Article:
You're there because you've been invited. You belong, as a recorder of an important moment. Believe it, feel it, and others will pick up on it.
  16. ~Lex is so correct on how to move about ... the "quiet smile" and compassionate eyes become real and "of the moment".
    ~Chimera, If I read your last comment correctly: are you saying the family who is holding the funeral don't know you're going to shoot at the funeral with professional gear?
    If the direct family do not want photos taken at the burial location then don't use a long lens to take any photos; I'd suggest you do nothing there unless they give approval. Without direct family approval you risk creating negative emotion ... if you get approval then it's a good thing.
    I just re-read your first post: if you don't have direct family approval through "the acquaintance" then I'd not be taking a camera at all. I found that families love having photos of the flowers with really tight shots of the cards so they can remember who sent what flowers/gifts which helps them in writing thank you notes. This way they don't have to be bothered writing it all down; it's just easier to record these things with a camera and it serves a "real" purpose. Can you ask "the acquaintance" to get permission for that chore and also ask if they would like some photos of the guests at the same time? I really think that going there loaded with all the good intent could backfire on you if the direct family is not involved in a well intentioned "acquaintance".
    A funeral is not a place to "beg for forgiveness" ... which can be a good strategy at other venues but, in this case, it could backfire big time. This situation can be loaded with Emotion and you don't want to be the recipient.
    Well, at least that's something to think about ... I hope the direct family are approached and give you permission to help out with a bit of photography as a Gift to the Family ... just be sure the family has given permission. Imo.
  17. The family asked for me, via my friend, to take pictures. The mother of the deceased knows me. They were specific in wanting pictures of details before the service and pictures of people at the reception. That's what I did. I did attend the graveside (they didn't even see me) and took pictures of the guests, flowers and casket only.
    People were gracious and appreciative. I captured pics of people embracing, laughing and sitting still in thought. I took pics for 6 hrs.
    The two pictures I never (and would never) took were the most touching: One, was when the mom and dad arrived early to view the casket. It was heart-wrenching. The other was following the graveside service when the mom & dad walked down the lane of the cemetery, alone, holding hands.
    Thanks for your advice and support.
  18. I tell you guys what was tough, I had to shoot my own grandmother's funeral.
  19. Scott ... may I ask: did you find it at all to be a positive experience for you and/or for the family?
    Merely trying to get honest feedback from those who have done this so that I can get a better feel for the process. Thanks ... if you don't feel like commenting then I understand completely.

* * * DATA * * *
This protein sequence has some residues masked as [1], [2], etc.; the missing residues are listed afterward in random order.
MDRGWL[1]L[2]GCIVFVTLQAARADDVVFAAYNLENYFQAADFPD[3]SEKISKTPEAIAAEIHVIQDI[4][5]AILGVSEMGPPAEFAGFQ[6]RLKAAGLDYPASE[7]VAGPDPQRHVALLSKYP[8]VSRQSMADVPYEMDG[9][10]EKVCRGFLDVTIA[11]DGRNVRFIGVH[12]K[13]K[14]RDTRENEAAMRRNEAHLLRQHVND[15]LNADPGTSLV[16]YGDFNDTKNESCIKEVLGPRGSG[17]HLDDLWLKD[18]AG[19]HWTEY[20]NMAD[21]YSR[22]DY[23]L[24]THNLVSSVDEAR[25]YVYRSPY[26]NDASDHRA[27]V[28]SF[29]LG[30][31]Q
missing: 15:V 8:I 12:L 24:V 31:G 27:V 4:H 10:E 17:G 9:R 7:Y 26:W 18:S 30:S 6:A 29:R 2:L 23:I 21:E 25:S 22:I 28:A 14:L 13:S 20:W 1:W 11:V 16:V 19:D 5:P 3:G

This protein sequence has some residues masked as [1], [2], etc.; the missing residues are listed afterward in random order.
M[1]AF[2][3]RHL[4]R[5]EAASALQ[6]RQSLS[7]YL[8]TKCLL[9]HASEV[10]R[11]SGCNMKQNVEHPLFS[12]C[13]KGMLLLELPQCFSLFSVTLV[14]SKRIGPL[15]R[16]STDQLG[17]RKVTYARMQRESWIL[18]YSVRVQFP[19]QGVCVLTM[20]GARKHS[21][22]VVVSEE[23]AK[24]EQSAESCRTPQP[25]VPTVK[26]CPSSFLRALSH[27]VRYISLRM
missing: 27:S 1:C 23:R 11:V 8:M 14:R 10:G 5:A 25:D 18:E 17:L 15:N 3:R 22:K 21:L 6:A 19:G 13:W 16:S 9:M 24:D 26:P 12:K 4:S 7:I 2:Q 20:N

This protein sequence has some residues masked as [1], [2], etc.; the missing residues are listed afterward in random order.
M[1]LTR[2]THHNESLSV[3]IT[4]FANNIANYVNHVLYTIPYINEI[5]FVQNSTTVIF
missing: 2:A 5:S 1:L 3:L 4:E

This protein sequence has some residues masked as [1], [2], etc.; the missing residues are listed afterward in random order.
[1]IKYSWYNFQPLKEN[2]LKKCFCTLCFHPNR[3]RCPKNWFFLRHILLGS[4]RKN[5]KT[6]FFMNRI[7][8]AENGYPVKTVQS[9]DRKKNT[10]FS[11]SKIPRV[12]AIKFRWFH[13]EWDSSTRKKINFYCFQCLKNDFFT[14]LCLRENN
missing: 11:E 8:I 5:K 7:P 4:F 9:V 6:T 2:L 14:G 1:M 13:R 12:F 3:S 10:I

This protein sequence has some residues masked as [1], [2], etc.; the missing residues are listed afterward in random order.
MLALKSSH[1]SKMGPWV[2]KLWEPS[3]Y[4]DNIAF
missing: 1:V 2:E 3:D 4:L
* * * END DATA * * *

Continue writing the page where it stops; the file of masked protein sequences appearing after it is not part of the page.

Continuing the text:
20. It actually was a positive a experience. It was an asian funeral and there was a lot of tradition. There was a lot of family members who could not attend the funeral but being able to see ceremony and the emotions was like being there.
  21. So good to hear that family that couldn't attend found your photos to be a good thing!
    Thanks for responding Scott; good to get confirmation that photography at funerals is being a positive for families.
  22. I photograph funerals in Sydney Australia (my website is www.the I think funeral photography is the final frontier in photography; everything else has been done to death (excuse the pun). Funerals are probably the only time when people let down their guard and reveal their humanity so funeral photography is definitely worth pursuing.
    To photograph funerals successfully, your camera gear is important. You must use equipment which can work without a flash as it is a cardinal sin to distract people grieving in a church - this means you must be able to comfortably shoot at 3200 ASA, f3.3, 1/250th sec. I use a Nikon D700. You need a zoom reaching up to 200mm so you can cover the speakers whilst remaining at the back of the church. The zoom must be able to open up wide ie f2.8 ie I use a Nikor 70 - 200mm f2.8 which is terrific. For family groups outside i use a Nikon D300 with a 17-55mm lens which covers all my needs.
  23. I am starting my photography business which includes funeral photography. While there is another photographer in town, she specializes in portraits and wedding photography while I will specialize not only funeral photography, but special events photography as well.
    I do have specific guidelines that I have set up for myself and one of the examples is to have a spokesperson from the family. This will prevent any confusion in what the family wants and what I will be shooting. However, the family MUST request the open casket photos, otherwise the casket must remain closed at all times. I will be doing candid photos of people and family members and try to capture the happiest moments of the person's life rather than the saddest moments.